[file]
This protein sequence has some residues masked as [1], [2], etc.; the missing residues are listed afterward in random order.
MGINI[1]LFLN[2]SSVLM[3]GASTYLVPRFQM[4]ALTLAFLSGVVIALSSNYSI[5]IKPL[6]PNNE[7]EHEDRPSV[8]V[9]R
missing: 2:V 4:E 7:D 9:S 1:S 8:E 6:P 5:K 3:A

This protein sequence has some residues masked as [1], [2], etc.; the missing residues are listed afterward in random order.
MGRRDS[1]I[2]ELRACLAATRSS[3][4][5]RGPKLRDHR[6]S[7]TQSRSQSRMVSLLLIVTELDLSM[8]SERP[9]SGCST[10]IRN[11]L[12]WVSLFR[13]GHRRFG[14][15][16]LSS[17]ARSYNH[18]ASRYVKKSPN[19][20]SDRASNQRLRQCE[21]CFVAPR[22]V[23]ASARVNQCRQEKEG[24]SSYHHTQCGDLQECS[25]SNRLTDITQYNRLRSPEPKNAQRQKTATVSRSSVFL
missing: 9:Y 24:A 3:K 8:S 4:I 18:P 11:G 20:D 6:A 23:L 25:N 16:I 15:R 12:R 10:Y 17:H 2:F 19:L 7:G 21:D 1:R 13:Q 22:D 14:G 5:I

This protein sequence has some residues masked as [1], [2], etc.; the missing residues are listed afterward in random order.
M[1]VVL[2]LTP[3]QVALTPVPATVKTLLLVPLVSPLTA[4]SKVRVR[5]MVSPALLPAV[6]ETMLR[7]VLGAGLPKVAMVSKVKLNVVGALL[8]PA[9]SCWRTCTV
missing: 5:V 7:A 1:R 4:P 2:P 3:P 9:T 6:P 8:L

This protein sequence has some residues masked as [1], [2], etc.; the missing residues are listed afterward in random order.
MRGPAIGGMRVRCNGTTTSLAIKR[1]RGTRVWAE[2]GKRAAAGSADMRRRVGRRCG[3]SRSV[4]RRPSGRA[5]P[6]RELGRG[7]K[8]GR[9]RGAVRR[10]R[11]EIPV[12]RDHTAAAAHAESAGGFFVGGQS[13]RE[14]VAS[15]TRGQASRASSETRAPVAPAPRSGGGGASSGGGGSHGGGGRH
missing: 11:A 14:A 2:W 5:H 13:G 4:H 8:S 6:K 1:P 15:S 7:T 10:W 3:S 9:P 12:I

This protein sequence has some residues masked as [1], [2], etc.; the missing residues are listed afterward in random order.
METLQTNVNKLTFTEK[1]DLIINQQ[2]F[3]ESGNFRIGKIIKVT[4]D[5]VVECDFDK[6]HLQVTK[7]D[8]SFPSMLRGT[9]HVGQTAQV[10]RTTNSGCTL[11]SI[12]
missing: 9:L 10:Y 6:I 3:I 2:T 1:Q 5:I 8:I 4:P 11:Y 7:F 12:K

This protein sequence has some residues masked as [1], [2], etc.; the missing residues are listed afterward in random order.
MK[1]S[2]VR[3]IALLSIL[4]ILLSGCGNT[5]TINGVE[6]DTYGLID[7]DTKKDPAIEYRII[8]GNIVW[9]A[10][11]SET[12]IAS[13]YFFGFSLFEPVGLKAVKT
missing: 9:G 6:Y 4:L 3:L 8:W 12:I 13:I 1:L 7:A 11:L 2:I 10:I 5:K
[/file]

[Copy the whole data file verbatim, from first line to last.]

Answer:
This protein sequence has some residues masked as [1], [2], etc.; the missing residues are listed afterward in random order.
MGINI[1]LFLN[2]SSVLM[3]GASTYLVPRFQM[4]ALTLAFLSGVVIALSSNYSI[5]IKPL[6]PNNE[7]EHEDRPSV[8]V[9]R
missing: 2:V 4:E 7:D 9:S 1:S 8:E 6:P 5:K 3:A

This protein sequence has some residues masked as [1], [2], etc.; the missing residues are listed afterward in random order.
MGRRDS[1]I[2]ELRACLAATRSS[3][4][5]RGPKLRDHR[6]S[7]TQSRSQSRMVSLLLIVTELDLSM[8]SERP[9]SGCST[10]IRN[11]L[12]WVSLFR[13]GHRRFG[14][15][16]LSS[17]ARSYNH[18]ASRYVKKSPN[19][20]SDRASNQRLRQCE[21]CFVAPR[22]V[23]ASARVNQCRQEKEG[24]SSYHHTQCGDLQECS[25]SNRLTDITQYNRLRSPEPKNAQRQKTATVSRSSVFL
missing: 9:Y 24:A 3:K 8:S 4:I 18:P 11:G 20:D 6:A 23:L 25:N 16:I 15:R 12:R 10:Y 17:H 2:F 19:L 7:G 21:D 1:R 13:Q 22:D 14:G 5:I

This protein sequence has some residues masked as [1], [2], etc.; the missing residues are listed afterward in random order.
M[1]VVL[2]LTP[3]QVALTPVPATVKTLLLVPLVSPLTA[4]SKVRVR[5]MVSPALLPAV[6]ETMLR[7]VLGAGLPKVAMVSKVKLNVVGALL[8]PA[9]SCWRTCTV
missing: 5:V 7:A 1:R 4:P 2:P 3:P 9:T 6:P 8:L

This protein sequence has some residues masked as [1], [2], etc.; the missing residues are listed afterward in random order.
MRGPAIGGMRVRCNGTTTSLAIKR[1]RGTRVWAE[2]GKRAAAGSADMRRRVGRRCG[3]SRSV[4]RRPSGRA[5]P[6]RELGRG[7]K[8]GR[9]RGAVRR[10]R[11]EIPV[12]RDHTAAAAHAESAGGFFVGGQS[13]RE[14]VAS[15]TRGQASRASSETRAPVAPAPRSGGGGASSGGGGSHGGGGRH
missing: 11:A 14:A 2:W 5:H 13:G 4:H 8:S 6:K 1:P 15:S 7:T 10:W 3:S 9:P 12:I

This protein sequence has some residues masked as [1], [2], etc.; the missing residues are listed afterward in random order.
METLQTNVNKLTFTEK[1]DLIINQQ[2]F[3]ESGNFRIGKIIKVT[4]D[5]VVECDFDK[6]HLQVTK[7]D[8]SFPSMLRGT[9]HVGQTAQV[10]RTTNSGCTL[11]SI[12]
missing: 9:L 10:Y 6:I 3:I 2:T 1:Q 5:I 8:I 4:P 11:Y 7:F 12:K

This protein sequence has some residues masked as [1], [2], etc.; the missing residues are listed afterward in random order.
MK[1]S[2]VR[3]IALLSIL[4]ILLSGCGNT[5]TINGVE[6]DTYGLID[7]DTKKDPAIEYRII[8]GNIVW[9]A[10][11]SET[12]IAS[13]YFFGFSLFEPVGLKAVKT
missing: 9:G 6:Y 4:L 3:L 8:W 12:I 13:I 1:L 7:A 11:L 2:I 10:I 5:K